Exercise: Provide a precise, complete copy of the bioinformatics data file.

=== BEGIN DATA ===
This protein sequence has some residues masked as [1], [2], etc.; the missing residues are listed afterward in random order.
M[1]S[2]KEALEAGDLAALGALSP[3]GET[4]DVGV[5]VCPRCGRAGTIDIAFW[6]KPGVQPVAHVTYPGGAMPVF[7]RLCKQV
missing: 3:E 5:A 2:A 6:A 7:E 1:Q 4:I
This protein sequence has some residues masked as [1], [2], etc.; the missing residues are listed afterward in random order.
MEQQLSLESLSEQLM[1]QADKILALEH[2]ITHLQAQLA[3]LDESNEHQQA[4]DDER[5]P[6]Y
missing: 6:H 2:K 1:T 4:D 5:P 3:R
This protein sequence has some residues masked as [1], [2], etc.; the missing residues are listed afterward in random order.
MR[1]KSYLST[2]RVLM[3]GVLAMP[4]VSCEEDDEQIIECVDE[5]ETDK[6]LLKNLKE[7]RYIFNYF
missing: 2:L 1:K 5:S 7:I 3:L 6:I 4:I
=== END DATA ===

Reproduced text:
This protein sequence has some residues masked as [1], [2], etc.; the missing residues are listed afterward in random order.
M[1]S[2]KEALEAGDLAALGALSP[3]GET[4]DVGV[5]VCPRCGRAGTIDIAFW[6]KPGVQPVAHVTYPGGAMPVF[7]RLCKQV
missing: 3:E 5:A 2:A 6:A 7:E 1:Q 4:I
This protein sequence has some residues masked as [1], [2], etc.; the missing residues are listed afterward in random order.
MEQQLSLESLSEQLM[1]QADKILALEH[2]ITHLQAQLA[3]LDESNEHQQA[4]DDER[5]P[6]Y
missing: 6:H 2:K 1:T 4:D 5:P 3:R
This protein sequence has some residues masked as [1], [2], etc.; the missing residues are listed afterward in random order.
MR[1]KSYLST[2]RVLM[3]GVLAMP[4]VSCEEDDEQIIECVDE[5]ETDK[6]LLKNLKE[7]RYIFNYF
missing: 2:L 1:K 5:S 7:I 3:L 6:I 4:I